My grandpa died when I was sixteen. I had recently moved to Maine, and he to Walla Walla—the bookends of the Miles family were at the bookends of the nation. Though I had met the man only twice, I knew I should feel sad at his passing. It was the first experience I had with the loss of my own flesh and blood, so in deference to his memory, I collapsed onto the gray carpeting, happy to feel sad. Stupidly, comically, I hooked up my computer to some speakers, pulled up iTunes, and double-clicked on “Champagne Supernova” by Oasis, a song that isn’t about death—a song that isn’t really about anything at all. In my head, the death of my grandfather is inextricably connected to 1995 Britpop excess.
Life doesn’t make sense, and I get the feeling that neither does death. We might not be able to have one without the other, but that doesn’t justify the passing of loved ones. Death might be the mother of beauty, but just how beautiful are the deaths of our mothers?
Mark Kozelek, alias Sun Kil Moon, doesn’t ask this question on his new album “Benji,” but the entire thing sounds like something of an answer. He offers no cure-all for grief, but still finds ways to make us laugh. “Benji” is one of the saddest, most poignant albums released this decade, and the most deeply, awkwardly and honestly human.
My first attempt to listen to it took place at 2:00 a.m. on a Friday night. I barely made it past the instant-classic opening lines of “Oh Carissa, when I first saw you, you were a lovely child / The last time I saw you, you were fifteen and pregnant and running wild” before protesting to the night that it was just too damn sad. I tried again the next day, only to find myself crying in Hawthorne-Longfellow Library as Carissa’s story unfolded.
“Benji” is about stories and how our memories relate to each other to form some graspable narrative. It feels more like short story cycle than an album. The feeling is compounded by the fact that Kozelek doesn’t sing songs. He mumbles them like the soft and gentle sound of euthanasia, without concern for chorus or meter, a stream-of-consciousness vomit befitting King Kendrick. Sure, there’s an acoustic guitar, and even a soft-rock sax on closer “Ben’s My Friend,” but these instruments merely add interest. The emphasis on his writing is awkward as he crams weighty lines into fractured meters. This unbalanced eeriness turns the listener into a healthy visitor peering from room to room in a hospice home.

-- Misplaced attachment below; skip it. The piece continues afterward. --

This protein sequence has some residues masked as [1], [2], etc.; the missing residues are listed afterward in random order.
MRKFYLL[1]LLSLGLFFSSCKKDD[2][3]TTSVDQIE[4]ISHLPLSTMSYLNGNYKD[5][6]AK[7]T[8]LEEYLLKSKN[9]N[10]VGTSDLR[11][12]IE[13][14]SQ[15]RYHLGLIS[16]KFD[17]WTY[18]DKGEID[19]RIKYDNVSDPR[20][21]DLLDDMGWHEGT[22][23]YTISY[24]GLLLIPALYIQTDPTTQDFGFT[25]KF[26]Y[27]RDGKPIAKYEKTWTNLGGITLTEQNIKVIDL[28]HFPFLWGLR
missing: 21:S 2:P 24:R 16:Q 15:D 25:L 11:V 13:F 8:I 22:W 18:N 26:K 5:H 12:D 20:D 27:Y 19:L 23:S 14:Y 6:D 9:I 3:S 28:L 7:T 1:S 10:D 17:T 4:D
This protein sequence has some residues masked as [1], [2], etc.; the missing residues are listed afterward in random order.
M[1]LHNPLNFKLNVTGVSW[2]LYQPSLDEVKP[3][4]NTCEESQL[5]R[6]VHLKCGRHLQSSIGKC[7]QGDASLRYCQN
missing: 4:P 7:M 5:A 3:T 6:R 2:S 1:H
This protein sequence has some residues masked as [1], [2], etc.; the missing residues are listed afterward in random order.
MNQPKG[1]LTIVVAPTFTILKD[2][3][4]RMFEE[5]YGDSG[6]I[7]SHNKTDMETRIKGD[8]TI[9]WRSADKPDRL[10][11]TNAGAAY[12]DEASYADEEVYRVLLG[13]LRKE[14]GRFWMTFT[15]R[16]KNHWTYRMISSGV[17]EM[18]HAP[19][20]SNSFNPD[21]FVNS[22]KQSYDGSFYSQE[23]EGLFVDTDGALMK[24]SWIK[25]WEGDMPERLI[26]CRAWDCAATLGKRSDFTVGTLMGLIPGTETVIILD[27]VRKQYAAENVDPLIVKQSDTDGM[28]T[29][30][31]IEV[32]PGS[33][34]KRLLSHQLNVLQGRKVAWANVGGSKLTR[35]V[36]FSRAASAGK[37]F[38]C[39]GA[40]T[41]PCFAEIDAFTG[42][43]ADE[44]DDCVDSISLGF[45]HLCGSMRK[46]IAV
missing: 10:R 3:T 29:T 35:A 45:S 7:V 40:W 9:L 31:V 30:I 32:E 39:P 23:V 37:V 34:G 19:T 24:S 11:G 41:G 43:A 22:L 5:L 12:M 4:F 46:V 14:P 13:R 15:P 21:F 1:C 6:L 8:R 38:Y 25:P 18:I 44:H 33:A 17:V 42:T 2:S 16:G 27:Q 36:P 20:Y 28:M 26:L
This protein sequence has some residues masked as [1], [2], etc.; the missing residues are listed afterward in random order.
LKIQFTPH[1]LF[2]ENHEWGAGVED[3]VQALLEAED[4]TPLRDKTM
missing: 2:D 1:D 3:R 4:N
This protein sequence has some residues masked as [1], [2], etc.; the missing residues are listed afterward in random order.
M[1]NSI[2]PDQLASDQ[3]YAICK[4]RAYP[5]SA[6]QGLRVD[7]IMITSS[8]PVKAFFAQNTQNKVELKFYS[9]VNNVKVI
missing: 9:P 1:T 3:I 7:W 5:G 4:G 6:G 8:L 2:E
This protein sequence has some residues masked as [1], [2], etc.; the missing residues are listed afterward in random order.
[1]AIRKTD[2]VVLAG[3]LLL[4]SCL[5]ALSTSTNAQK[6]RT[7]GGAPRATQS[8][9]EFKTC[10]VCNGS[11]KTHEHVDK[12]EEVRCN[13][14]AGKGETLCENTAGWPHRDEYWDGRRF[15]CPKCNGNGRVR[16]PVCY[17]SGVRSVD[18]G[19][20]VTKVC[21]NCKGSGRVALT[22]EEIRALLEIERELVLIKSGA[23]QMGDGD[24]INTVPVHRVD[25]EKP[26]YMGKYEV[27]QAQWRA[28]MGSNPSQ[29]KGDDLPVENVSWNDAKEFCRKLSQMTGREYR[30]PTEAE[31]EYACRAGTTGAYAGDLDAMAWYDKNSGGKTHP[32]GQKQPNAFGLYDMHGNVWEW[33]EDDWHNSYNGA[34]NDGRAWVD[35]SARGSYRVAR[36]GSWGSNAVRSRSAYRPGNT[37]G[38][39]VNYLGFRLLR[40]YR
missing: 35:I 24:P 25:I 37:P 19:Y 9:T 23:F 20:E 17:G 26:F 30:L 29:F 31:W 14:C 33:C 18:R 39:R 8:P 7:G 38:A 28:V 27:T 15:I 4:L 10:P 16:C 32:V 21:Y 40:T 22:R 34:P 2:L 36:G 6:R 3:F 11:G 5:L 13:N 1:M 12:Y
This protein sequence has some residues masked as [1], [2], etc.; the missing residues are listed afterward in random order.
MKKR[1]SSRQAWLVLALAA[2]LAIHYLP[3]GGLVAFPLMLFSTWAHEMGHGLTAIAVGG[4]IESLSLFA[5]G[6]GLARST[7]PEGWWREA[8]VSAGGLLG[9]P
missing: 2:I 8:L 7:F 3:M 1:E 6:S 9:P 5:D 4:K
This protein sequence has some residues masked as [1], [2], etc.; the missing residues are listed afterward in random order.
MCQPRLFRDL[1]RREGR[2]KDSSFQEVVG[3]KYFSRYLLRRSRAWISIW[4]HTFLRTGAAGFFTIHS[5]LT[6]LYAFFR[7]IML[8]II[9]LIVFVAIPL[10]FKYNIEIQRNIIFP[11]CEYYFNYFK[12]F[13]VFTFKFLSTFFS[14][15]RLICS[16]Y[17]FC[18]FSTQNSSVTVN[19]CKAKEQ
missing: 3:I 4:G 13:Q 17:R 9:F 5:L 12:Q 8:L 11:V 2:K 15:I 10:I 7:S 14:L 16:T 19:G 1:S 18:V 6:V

Kozelek’s brutal, gut-wrenching honesty would border on the voyeuristic if not for his ability to sound tender and intensely human when discussing his cousin’s fiery death. The closest he comes to a chorus is in the lilting lullaby line “Carissa was 35, you don’t just raise two kids, take out your trash, and die.”
Her death is made all the more tragic by its circumstance, the moment when “an aerosol can blew up in the trash,” reducing her home to a hell just as she was about to “start her midnight shift as RN in Wadsworth.” But then—get this—we find that her grandfather, Kozelek’s uncle, died in the exact same way. It’s true, if only because you can’t make this shit up. “Goddamn,” Kozelek muses, deadpan, “what were the odds?”
The only solutions to life’s absurd sadness that Kozelek envisions are the stories he weaves. On “Pray for Newtown,” he freely admits that he’s no praying man, and that maybe if he were, death wouldn’t seem so senseless. The best he can do, then, is to “sing and pray for women and children and moms and dads and brothers and sisters and uncles and aunts” affected by the massacre. He knows how woefully inadequate his poultice is for despair, but that shouldn’t stop us, when we’re getting married or out shopping, from reflecting. Memory may hinder our ability to move on, but Kozelek implores us to cherish what we do remember—about our relatives, our first loves, our childhoods—before we lose them to Alzheimer’s or rogue aerosol spray cans.
“Now to find some poetry, to make some sense of this, to find a deeper meaning,” Kozelek sings on “Carissa,” sounding unconvinced that he can, but assuring his dead cousin anyway: “I’ll sing your name across every sea.”